September 11th, 2004 -- Saturday (author's note, July 2002: this story was written in early 2000; no relevence to 2001 events)
< >“You’re a damned fool, Hermione!” Percy Weasley screamed at her.
< >Hermione looked at him for a moment, then turned, and slowly walked back to her kitchen in her robe and slippers, padding down the wood-floored vestibule. Percy followed after her, slamming the front door behind him. He was shouting obscenities after her angrily, shaking a finger.
< >“Percy, for God sakes! Shut up! This is supposed to be my weekend off and I’m tired as hell!” Hermione moaned, falling into a chair at her kitchen table. She picked up her cup of coffee and sipped it gratefully with a sigh.
< >“Everyone knew that it was me who told the Times!” Percy protested, sitting down across from her.
< >Hermione narrowed her eyes at him. “And you wonder why.”
< >Percy turned red with rage and began to shake his finger at her again. “Now, listen hear, you wench, you have no right to criticize - ”
< >Hermione slapped him across the face before he could finished and he cursed, holding his hands to the side of his face, moaning. “I have every right, Percy, to say anything I want! You made that very clear just a week ago! Must I remind you of what you said?” Hermione demanded, almost yelling.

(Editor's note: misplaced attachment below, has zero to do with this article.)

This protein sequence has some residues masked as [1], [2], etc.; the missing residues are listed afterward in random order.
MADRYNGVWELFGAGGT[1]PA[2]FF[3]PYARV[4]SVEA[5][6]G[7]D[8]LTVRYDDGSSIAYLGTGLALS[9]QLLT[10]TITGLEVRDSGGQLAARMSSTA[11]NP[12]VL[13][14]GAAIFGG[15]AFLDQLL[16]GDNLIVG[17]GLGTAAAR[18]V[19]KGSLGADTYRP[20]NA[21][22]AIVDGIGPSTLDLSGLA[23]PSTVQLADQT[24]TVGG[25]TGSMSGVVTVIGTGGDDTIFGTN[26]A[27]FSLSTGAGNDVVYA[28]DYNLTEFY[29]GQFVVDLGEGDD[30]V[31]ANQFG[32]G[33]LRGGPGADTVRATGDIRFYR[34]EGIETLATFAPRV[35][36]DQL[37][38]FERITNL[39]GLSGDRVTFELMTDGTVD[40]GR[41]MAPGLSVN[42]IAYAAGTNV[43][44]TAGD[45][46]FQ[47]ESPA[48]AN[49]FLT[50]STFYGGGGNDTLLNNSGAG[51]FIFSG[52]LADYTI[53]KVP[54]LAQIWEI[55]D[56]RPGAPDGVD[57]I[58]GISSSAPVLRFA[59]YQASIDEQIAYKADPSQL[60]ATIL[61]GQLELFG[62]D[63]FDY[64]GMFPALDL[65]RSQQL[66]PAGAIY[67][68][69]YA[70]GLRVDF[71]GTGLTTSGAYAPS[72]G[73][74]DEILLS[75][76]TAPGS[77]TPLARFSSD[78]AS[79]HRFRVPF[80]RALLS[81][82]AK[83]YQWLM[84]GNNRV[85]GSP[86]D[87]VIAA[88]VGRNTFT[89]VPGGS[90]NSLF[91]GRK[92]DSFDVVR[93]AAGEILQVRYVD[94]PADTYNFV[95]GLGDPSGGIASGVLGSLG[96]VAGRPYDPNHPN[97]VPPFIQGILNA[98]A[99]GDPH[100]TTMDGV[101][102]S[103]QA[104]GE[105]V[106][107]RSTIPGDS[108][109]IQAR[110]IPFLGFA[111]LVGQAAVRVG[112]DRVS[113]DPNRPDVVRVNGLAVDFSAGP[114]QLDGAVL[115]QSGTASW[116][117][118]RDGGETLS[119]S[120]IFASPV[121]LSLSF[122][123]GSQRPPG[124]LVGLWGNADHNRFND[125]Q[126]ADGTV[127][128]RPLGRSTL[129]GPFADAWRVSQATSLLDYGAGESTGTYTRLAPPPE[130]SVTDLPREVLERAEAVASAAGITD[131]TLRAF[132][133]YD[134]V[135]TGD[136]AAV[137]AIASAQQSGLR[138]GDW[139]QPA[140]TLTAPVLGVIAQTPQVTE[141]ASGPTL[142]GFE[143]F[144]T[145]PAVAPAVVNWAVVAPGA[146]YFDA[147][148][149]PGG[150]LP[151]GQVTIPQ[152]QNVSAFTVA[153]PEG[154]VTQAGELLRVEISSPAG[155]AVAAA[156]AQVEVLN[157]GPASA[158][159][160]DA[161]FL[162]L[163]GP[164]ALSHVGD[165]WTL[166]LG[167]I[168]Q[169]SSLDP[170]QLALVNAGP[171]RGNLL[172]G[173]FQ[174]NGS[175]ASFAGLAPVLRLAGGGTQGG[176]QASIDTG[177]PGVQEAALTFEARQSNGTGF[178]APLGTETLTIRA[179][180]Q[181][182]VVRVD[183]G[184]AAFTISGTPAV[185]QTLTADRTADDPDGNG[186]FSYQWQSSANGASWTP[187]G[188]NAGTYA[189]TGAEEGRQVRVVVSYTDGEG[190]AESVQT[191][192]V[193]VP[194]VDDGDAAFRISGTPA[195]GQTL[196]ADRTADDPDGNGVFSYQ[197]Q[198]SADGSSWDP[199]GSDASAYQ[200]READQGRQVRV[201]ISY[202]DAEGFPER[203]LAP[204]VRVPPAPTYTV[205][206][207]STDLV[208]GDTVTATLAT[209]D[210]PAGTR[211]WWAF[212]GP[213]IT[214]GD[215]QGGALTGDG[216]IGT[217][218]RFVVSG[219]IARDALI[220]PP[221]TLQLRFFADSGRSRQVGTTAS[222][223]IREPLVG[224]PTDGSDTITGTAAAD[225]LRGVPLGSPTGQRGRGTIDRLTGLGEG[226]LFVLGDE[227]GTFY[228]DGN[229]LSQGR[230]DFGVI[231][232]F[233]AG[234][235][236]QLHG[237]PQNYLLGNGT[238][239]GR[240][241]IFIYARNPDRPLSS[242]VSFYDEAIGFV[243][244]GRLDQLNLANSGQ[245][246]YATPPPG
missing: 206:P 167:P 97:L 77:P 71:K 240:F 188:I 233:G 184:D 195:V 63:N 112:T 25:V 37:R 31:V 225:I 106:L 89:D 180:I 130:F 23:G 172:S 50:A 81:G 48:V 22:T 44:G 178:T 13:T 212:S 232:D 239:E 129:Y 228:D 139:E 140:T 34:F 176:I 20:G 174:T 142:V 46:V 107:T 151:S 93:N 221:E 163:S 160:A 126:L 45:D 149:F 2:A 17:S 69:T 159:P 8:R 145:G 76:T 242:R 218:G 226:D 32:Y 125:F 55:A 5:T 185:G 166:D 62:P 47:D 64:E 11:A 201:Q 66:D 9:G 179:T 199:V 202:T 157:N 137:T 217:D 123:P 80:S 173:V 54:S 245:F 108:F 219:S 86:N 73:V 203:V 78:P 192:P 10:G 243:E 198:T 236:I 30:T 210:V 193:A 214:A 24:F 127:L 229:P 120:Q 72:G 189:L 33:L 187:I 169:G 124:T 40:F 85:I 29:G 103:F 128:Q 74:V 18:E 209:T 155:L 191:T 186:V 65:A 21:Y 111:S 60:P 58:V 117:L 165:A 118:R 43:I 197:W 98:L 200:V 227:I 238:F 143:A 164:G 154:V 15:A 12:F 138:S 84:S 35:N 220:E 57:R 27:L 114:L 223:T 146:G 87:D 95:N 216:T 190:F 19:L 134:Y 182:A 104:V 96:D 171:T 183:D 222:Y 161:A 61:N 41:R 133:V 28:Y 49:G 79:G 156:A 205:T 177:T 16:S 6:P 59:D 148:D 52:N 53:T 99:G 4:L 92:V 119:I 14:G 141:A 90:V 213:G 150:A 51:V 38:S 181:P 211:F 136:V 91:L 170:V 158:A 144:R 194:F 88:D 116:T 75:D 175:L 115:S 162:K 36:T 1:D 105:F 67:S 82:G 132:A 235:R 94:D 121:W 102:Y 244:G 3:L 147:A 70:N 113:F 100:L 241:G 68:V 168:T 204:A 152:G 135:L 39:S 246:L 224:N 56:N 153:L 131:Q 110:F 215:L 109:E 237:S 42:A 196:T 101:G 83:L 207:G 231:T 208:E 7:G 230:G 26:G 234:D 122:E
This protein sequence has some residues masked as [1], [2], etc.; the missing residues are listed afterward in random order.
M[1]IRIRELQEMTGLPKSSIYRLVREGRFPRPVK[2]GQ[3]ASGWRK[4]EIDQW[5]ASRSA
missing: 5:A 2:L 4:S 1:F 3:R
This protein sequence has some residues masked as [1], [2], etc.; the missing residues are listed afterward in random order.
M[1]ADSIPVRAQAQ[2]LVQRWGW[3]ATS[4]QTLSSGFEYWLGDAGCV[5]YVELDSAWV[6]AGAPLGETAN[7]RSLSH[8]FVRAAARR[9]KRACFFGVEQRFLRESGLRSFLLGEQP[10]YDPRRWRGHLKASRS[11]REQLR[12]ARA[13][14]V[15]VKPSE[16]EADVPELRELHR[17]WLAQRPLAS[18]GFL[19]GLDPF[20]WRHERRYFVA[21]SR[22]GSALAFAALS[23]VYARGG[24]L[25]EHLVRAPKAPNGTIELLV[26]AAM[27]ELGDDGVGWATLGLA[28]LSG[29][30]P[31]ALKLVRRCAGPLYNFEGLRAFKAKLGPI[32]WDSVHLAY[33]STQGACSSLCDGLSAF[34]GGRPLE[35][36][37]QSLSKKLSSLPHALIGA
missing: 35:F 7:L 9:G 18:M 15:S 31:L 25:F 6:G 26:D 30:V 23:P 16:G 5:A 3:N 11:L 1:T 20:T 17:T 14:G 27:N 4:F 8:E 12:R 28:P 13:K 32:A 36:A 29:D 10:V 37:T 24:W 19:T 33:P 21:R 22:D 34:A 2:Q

< >“No,” Percy moaned.
< >“Never disturb me while I’m having my coffee,” Hermione barked.
< >“Did you have to hit me again?” Percy groaned, cringing as he slowly lowered his hands from his face.
< >“Of course not,” Hermione sneered. “You don’t intentionally try to insult me!” She shook her head and took another sip of the bitter liquid. “Why are you here, Percy? You aren’t here, obviously, for another slap. Say your peace and leave.”
< >“There is no peace, as you say, Hermione, but I actually came here to apologize.”
< >“Could have fooled me.”
< >Percy looked away. “I know I didn’t go about it right, but . . .” He bit his lip, staring down at his feet. When he looked up finally, Hermione was surprised to see pain in his eyes. “Her - Hermione, I don’t even remember what obliterated our friendship . . . You - you were so upset about Draco . . . and you . . .”
< >“Are you trying to accuse me of something?” Hermione demanded sharply.